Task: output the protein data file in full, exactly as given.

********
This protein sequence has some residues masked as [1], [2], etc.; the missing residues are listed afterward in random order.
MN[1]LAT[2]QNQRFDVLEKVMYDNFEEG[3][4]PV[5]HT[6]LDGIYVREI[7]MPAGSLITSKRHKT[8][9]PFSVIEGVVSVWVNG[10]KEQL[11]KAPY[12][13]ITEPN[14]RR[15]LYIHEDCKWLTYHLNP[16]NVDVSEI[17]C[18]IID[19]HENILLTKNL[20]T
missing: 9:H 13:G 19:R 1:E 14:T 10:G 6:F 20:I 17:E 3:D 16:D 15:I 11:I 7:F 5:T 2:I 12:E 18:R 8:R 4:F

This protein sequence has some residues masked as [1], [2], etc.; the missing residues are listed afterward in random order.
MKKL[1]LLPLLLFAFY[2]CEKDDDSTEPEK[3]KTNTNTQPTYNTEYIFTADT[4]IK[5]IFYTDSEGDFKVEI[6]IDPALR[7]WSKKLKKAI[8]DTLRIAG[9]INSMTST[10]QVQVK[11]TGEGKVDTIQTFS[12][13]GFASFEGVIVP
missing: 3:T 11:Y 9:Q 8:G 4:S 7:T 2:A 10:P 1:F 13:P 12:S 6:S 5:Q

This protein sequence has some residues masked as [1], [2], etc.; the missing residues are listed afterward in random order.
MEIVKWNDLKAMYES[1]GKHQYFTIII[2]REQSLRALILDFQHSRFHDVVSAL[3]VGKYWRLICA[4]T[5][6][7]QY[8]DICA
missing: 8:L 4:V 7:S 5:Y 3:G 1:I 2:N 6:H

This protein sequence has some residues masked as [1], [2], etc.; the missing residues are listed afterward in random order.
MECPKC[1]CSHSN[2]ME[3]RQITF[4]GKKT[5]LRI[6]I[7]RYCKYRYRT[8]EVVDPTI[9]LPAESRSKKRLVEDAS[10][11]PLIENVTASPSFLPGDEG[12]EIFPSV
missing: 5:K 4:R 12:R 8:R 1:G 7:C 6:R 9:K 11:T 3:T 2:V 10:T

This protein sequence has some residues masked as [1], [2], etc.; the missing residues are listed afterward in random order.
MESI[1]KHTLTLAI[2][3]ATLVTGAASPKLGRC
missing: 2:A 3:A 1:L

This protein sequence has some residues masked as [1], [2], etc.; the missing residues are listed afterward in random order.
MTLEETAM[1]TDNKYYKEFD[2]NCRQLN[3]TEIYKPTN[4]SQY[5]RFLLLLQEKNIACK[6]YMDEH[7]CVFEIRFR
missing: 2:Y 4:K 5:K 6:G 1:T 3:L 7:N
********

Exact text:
This protein sequence has some residues masked as [1], [2], etc.; the missing residues are listed afterward in random order.
MN[1]LAT[2]QNQRFDVLEKVMYDNFEEG[3][4]PV[5]HT[6]LDGIYVREI[7]MPAGSLITSKRHKT[8][9]PFSVIEGVVSVWVNG[10]KEQL[11]KAPY[12][13]ITEPN[14]RR[15]LYIHEDCKWLTYHLNP[16]NVDVSEI[17]C[18]IID[19]HENILLTKNL[20]T
missing: 9:H 13:G 19:R 1:E 14:T 10:G 6:F 20:I 17:E 3:D 16:D 15:I 11:I 7:F 5:T 2:I 12:E 18:R 8:R 4:F

This protein sequence has some residues masked as [1], [2], etc.; the missing residues are listed afterward in random order.
MKKL[1]LLPLLLFAFY[2]CEKDDDSTEPEK[3]KTNTNTQPTYNTEYIFTADT[4]IK[5]IFYTDSEGDFKVEI[6]IDPALR[7]WSKKLKKAI[8]DTLRIAG[9]INSMTST[10]QVQVK[11]TGEGKVDTIQTFS[12][13]GFASFEGVIVP
missing: 3:T 11:Y 9:Q 8:G 4:S 7:T 2:A 10:P 1:F 13:P 12:S 6:S 5:Q

This protein sequence has some residues masked as [1], [2], etc.; the missing residues are listed afterward in random order.
MEIVKWNDLKAMYES[1]GKHQYFTIII[2]REQSLRALILDFQHSRFHDVVSAL[3]VGKYWRLICA[4]T[5][6][7]QY[8]DICA
missing: 8:L 4:V 7:S 5:Y 3:G 1:I 2:N 6:H

This protein sequence has some residues masked as [1], [2], etc.; the missing residues are listed afterward in random order.
MECPKC[1]CSHSN[2]ME[3]RQITF[4]GKKT[5]LRI[6]I[7]RYCKYRYRT[8]EVVDPTI[9]LPAESRSKKRLVEDAS[10][11]PLIENVTASPSFLPGDEG[12]EIFPSV
missing: 5:K 4:R 12:R 8:R 1:G 7:C 6:R 9:K 11:T 3:T 2:V 10:T

This protein sequence has some residues masked as [1], [2], etc.; the missing residues are listed afterward in random order.
MESI[1]KHTLTLAI[2][3]ATLVTGAASPKLGRC
missing: 2:A 3:A 1:L

This protein sequence has some residues masked as [1], [2], etc.; the missing residues are listed afterward in random order.
MTLEETAM[1]TDNKYYKEFD[2]NCRQLN[3]TEIYKPTN[4]SQY[5]RFLLLLQEKNIACK[6]YMDEH[7]CVFEIRFR
missing: 2:Y 4:K 5:K 6:G 1:T 3:L 7:N